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Use of Seasonal Climate Forecasts in Rangeland-Based Livestock Operations in West Texas

Kristi G. JochecElectric Division of the Office of Regulatory Affairs, Public Utility Commission of Texas, Austin, Texas

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James W. MjeldeDepartment of Agricultural Economics, Texas A&M University, College Station, Texas

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Andrew C. LeeDepartment of Agricultural Economics, Texas A&M University, College Station, Texas

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J. Richard ConnerDepartment of Agricultural Economics, Texas A&M University, College Station, Texas

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Abstract

The potential for west Texas ranchers to increase the profitability of their enterprises by becoming more proactive in their management practices by using seasonal climate forecasts is investigated using a focus group and ecological–economic modeling. The focus group felt forecasts could potentially be used in making decisions concerning stocking rates, brush control, and deer herd management. Further, the focus group raised concerns about the potential misuse of “value-added” forage forecasts. These concerns necessitate a revisiting of the value-added concept by the climate-forecasting community. Using only stocking-rate decisions, the potential value of seasonal forage forecasts is estimated. As expected, the economic results suggest the value of the forecasts depends on the restocking and destocking price along with other economic factors. More important, the economic results and focus-group reactions to these results suggest the need for multiyear modeling when examining the potential impact of using improved climate forecasts.

* Current affiliation: Department of Agricultural Sciences, Sam Houston State University, Huntsville, Texas.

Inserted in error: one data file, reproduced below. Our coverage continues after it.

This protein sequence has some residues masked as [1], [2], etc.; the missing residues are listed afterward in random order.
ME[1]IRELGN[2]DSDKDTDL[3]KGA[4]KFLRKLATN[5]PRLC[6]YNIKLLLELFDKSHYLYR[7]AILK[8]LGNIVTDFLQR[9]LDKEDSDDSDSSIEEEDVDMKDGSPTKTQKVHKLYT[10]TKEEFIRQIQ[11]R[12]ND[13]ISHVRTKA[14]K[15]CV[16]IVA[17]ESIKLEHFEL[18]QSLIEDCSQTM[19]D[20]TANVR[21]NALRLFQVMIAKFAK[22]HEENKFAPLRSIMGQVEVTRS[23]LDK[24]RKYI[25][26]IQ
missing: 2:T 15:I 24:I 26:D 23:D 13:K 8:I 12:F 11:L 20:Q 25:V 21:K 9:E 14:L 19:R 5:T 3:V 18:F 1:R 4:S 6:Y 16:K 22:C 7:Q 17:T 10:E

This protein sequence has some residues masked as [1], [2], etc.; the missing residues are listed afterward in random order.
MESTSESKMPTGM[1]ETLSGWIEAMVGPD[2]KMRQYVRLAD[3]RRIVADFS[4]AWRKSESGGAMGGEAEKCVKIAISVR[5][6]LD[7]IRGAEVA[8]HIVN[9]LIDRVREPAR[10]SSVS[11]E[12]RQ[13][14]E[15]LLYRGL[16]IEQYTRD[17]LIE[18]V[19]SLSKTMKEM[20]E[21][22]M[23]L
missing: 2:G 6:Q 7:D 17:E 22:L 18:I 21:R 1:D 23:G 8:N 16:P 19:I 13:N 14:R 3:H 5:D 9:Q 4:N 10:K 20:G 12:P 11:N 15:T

Corresponding author address: James W. Mjelde, Texas A&M University, Dept. of Agricultural Economics, Blocker Building, College Station, TX 77843. j-mjelde@tamu.edu

Abstract

The potential for west Texas ranchers to increase the profitability of their enterprises by becoming more proactive in their management practices by using seasonal climate forecasts is investigated using a focus group and ecological–economic modeling. The focus group felt forecasts could potentially be used in making decisions concerning stocking rates, brush control, and deer herd management. Further, the focus group raised concerns about the potential misuse of “value-added” forage forecasts. These concerns necessitate a revisiting of the value-added concept by the climate-forecasting community. Using only stocking-rate decisions, the potential value of seasonal forage forecasts is estimated. As expected, the economic results suggest the value of the forecasts depends on the restocking and destocking price along with other economic factors. More important, the economic results and focus-group reactions to these results suggest the need for multiyear modeling when examining the potential impact of using improved climate forecasts.

* Current affiliation: Department of Agricultural Sciences, Sam Houston State University, Huntsville, Texas.

Corresponding author address: James W. Mjelde, Texas A&M University, Dept. of Agricultural Economics, Blocker Building, College Station, TX 77843. j-mjelde@tamu.edu

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